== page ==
For my last blog post, I think it’s appropriate to post my idea for my final paper. My paper aims to answer the question, why do humans use contraception if according to strictly evolutionary terms, each individual’s ultimate goal should be to reproduce infinitely? I decided to approach answering the question by first finding examples of natural checks on offspring numbers in other species (which is comparable to our means of artificial control over offspring numbers). Most of the data I encountered was found in birds. One of the most extreme examples off offspring number control was in the Altricial bird. When food is scarce at the time of recently hatched offspring, the siblings compete to get the most food. In this way, a sort of size hierarchy is created as the largest birds are able to outcompete their nest mates. Often, the smallest of the offspring starves to death: a natural check on number of offspring (Godfray et. al.).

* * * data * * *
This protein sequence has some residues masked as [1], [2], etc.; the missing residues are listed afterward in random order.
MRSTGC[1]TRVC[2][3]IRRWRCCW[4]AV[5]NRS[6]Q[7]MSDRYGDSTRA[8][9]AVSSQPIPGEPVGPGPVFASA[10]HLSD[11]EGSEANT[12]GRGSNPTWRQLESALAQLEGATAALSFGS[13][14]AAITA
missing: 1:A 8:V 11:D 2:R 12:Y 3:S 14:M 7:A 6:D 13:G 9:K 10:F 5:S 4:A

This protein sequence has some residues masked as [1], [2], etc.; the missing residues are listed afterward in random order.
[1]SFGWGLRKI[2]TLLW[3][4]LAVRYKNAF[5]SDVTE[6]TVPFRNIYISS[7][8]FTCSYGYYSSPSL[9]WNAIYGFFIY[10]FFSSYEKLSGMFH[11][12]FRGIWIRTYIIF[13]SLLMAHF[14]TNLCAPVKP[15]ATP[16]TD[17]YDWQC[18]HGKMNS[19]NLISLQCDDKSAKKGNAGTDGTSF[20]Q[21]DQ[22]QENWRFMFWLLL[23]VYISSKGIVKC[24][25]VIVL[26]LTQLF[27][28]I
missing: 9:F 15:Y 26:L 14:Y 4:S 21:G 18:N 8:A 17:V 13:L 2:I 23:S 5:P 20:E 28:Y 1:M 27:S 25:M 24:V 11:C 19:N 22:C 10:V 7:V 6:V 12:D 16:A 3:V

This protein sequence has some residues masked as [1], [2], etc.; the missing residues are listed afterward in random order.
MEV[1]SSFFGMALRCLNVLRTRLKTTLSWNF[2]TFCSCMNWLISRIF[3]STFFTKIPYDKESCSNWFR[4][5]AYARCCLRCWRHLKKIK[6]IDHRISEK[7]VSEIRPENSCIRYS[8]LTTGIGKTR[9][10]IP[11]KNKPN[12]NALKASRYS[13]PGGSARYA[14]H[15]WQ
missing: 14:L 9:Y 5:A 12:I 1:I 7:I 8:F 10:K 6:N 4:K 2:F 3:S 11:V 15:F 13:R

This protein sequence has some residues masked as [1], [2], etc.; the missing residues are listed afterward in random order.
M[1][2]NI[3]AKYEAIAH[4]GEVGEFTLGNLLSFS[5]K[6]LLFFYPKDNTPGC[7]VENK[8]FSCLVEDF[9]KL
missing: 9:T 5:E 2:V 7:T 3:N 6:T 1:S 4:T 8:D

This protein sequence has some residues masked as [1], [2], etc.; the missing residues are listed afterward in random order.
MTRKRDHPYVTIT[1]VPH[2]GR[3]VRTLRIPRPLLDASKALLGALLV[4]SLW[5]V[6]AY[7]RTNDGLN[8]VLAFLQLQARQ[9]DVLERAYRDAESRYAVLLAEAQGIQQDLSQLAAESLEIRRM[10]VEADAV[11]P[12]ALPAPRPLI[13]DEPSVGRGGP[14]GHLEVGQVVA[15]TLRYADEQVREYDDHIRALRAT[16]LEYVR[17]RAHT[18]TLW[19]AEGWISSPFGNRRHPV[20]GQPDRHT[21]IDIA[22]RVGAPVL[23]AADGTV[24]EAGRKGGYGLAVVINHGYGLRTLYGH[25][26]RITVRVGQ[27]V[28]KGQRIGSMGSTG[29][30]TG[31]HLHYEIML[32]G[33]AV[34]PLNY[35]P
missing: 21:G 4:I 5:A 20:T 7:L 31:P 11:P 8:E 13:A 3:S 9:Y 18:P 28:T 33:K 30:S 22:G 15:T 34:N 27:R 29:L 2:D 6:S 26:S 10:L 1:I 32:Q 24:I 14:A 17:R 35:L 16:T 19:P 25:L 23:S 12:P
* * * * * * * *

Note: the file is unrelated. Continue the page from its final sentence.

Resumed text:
A similar check can be found in humans but it is expressed in writing quite differently. It makes sense to say that humans can only have as many children as they can support financially. This is just like how if there are too many offspring in a laying, one of the offspring will most likely starve due to lack of food resources. So, when someone says they use contraceptives to avoid a pregnancy due to financial reasons, although it sounds very different, the comparison to the altricial bird is actually quite similar-it has to do with available resources.
My paper expands upon these ideas, has more examples, more in depth explanation of reasoning to avoid pregnancy in humans, and also the greater evolutionary concept at work. The paper that mentions the Altricial bird is linked below.